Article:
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CogVis: Learning games from observation

System wins BCS Machine Intelligence Prize

In this piece of work we are attempting to learn descriptions of objects and events in an entirely autonomous way. Our aim is zero human interference in the learning process, and only to use non scene specific prior information. The resulting models (object and protocol) are used to drive a synthetic agent that can interact in the real world.

Image of two humans playing a game from which to learn Image of human playing against a learned virtual player
Two humans playing a table top game A human playing against a learned virtual player


The game paper-scissors-stone is played by two players each with three cards. First a training phase is observed by the computer in which two players each place a card on the table, and one player describes the result through the utterances (play, win, draw, & lose). TRAINING MOVIE (Mpeg 45MB). In this phase objects are detected and clustered without supervision from the video stream (from the camera at the top left of the movie, real-time tracking can be seen on the monitor), and utterances are detected and clustered without supervision from the audio stream. Next the (symbolic) protocols of the game a learned using inductive logic programming, and an autonomous cognitive agent is formed. The system is now able to interact with a player, and automatically decide which vocal response/command to utter. This can be seen in the COGNITIVE AGENT MOVIE (Mpeg 67MB). The player in view is now responding to the commands of the agent and says nothing himself.

New Movies - with talking head

On another run of `Paper, Scissors, Stone', a talking head is incorporated to add realism to the synthetic agent. These movies contain sound, which is essential for viewing. First the Training phase (AVI 27MB). Once learning is complete, then in the Playing phase (WMV 8MB) the agent makes all the vocal utterances (and the head speaks them). Waiting head example (AVI 8MB) shows the head whilst it waits for an action to occur. A close up of the response from the head when driven by the perceptual inputs can be seen in Talking head close up (AVI 32MB).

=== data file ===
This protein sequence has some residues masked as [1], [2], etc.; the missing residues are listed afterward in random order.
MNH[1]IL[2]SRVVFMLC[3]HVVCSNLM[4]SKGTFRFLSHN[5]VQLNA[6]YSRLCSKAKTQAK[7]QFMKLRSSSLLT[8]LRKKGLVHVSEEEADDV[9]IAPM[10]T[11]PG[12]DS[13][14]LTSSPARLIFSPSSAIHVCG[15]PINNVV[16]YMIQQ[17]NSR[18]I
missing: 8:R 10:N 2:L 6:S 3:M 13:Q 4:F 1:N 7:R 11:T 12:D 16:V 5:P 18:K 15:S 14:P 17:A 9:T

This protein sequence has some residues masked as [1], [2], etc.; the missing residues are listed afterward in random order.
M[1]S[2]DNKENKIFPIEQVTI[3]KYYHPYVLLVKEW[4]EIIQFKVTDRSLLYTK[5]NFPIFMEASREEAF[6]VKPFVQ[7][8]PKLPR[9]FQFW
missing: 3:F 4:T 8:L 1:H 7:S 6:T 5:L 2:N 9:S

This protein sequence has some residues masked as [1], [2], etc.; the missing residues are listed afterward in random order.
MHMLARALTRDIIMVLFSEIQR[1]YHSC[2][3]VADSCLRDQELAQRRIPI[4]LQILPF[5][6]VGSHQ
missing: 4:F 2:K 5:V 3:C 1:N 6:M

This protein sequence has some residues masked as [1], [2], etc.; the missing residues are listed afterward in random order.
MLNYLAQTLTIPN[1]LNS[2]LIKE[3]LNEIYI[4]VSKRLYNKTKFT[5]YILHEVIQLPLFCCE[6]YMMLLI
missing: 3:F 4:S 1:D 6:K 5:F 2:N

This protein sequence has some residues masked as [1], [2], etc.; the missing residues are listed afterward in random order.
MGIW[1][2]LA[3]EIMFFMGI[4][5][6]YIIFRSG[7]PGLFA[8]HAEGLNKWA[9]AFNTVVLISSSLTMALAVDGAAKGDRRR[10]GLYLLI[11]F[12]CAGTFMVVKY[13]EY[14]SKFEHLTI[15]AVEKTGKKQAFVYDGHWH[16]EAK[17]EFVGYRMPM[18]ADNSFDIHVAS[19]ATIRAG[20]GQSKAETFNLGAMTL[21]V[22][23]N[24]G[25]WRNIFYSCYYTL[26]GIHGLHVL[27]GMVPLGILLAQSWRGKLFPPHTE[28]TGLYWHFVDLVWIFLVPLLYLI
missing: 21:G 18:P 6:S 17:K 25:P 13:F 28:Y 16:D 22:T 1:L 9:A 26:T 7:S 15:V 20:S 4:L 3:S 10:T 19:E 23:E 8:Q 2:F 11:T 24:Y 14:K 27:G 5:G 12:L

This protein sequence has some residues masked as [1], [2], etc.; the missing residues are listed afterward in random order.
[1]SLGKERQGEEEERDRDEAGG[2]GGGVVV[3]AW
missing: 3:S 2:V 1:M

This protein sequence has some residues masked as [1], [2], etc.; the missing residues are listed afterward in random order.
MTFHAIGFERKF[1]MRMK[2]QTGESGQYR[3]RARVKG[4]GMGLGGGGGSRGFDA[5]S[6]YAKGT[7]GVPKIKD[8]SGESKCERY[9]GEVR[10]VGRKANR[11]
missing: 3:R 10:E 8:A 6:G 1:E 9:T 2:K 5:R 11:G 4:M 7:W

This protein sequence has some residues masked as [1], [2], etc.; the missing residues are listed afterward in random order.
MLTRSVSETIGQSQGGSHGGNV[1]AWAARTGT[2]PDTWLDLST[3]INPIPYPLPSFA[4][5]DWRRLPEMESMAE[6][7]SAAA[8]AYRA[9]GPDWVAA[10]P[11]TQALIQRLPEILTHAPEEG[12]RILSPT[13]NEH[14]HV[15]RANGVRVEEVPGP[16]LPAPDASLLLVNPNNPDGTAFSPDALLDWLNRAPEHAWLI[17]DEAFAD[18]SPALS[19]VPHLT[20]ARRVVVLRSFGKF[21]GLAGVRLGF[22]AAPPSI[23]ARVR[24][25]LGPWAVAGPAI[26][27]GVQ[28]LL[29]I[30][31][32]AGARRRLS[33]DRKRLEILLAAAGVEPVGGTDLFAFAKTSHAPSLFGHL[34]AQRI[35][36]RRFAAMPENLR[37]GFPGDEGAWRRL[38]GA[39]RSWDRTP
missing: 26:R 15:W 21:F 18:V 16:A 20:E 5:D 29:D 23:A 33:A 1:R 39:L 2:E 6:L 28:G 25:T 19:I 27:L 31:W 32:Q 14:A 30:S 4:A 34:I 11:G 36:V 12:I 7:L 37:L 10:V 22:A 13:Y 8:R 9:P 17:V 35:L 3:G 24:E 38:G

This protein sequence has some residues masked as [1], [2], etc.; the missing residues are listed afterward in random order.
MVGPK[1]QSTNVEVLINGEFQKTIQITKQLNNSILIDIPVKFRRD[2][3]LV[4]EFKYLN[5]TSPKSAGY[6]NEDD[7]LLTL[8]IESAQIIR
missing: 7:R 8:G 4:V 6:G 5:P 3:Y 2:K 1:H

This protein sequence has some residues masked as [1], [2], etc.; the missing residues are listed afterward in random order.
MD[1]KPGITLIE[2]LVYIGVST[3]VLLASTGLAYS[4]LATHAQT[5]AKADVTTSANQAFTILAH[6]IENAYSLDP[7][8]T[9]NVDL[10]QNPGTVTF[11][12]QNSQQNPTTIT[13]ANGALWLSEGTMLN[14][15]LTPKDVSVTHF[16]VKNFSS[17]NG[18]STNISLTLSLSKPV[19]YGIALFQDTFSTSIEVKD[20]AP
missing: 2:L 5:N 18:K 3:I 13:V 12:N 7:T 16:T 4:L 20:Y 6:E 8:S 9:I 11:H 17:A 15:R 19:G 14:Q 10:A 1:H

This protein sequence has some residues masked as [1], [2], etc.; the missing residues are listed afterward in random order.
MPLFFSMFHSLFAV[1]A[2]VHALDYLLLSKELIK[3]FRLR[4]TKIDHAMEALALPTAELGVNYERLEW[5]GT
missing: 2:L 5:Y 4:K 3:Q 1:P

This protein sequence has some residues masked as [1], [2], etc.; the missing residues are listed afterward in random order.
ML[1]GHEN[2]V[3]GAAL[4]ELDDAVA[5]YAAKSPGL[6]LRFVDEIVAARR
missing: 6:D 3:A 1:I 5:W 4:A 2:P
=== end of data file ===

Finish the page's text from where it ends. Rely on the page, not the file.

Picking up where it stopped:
Related Publications

Needham, Chris J; Santos, Paulo E; Magee, Derek R; Devin, Vincent; Hogg, David C; Cohn, Anthony G. Protocols from perceptual observations. Artificial Intelligence, vol. 167, pp. 103-136. 2005.(PDF) Also, the symbolic data used in the paper may be downloaded from here.

Magee, D R; Needham, C J; Santos, P E; Rao, S. Inducing the focus of attention by observing patterns in space in: IJCAI Workshop on Modelling Others from Observations (MOO 2005), pp. 47-52. 2005. (PDF)

Magee, D R; Needham, C J; Santos, P; Cohn, A G; Hogg, D C. Autonomous learning for a cognitive agent using continuous models and inductive logic programming from audio-visual input in: Proceedings AAAI-04 Workshop on Anchoring Symbols to Sensor Data, pp. 17-24. 2004. (PDF)

Magee, D. Tracking multiple vehicles using foreground, background and motion models. Image and Vision Computing, vol. 22, pp. 143-155. 2004.

Santos, Paulo; Magee, Derek; Cohn, Anthony; Hogg, David. Combining multiple answers for learning mathematical structures from visual observation in: Lopez de Mantaras, R & Saitta, L (editors) ECAI 2004 Proceedings of the 16th European Conference on Artificial Intelligence, pp. 544-548 IOS Press. 2004. (PDF)

Santos, P; Magee, D; Cohn, A G. Looking for logic in vision in: Proceedings Eleventh Workshop on Automated Reasoning, pp. 61-62. 2004.


The Cognitive Vision (CogVis) Project

Vision Group Webpage

The School of Computing

MSc in Cognitive Systems

The University of Leeds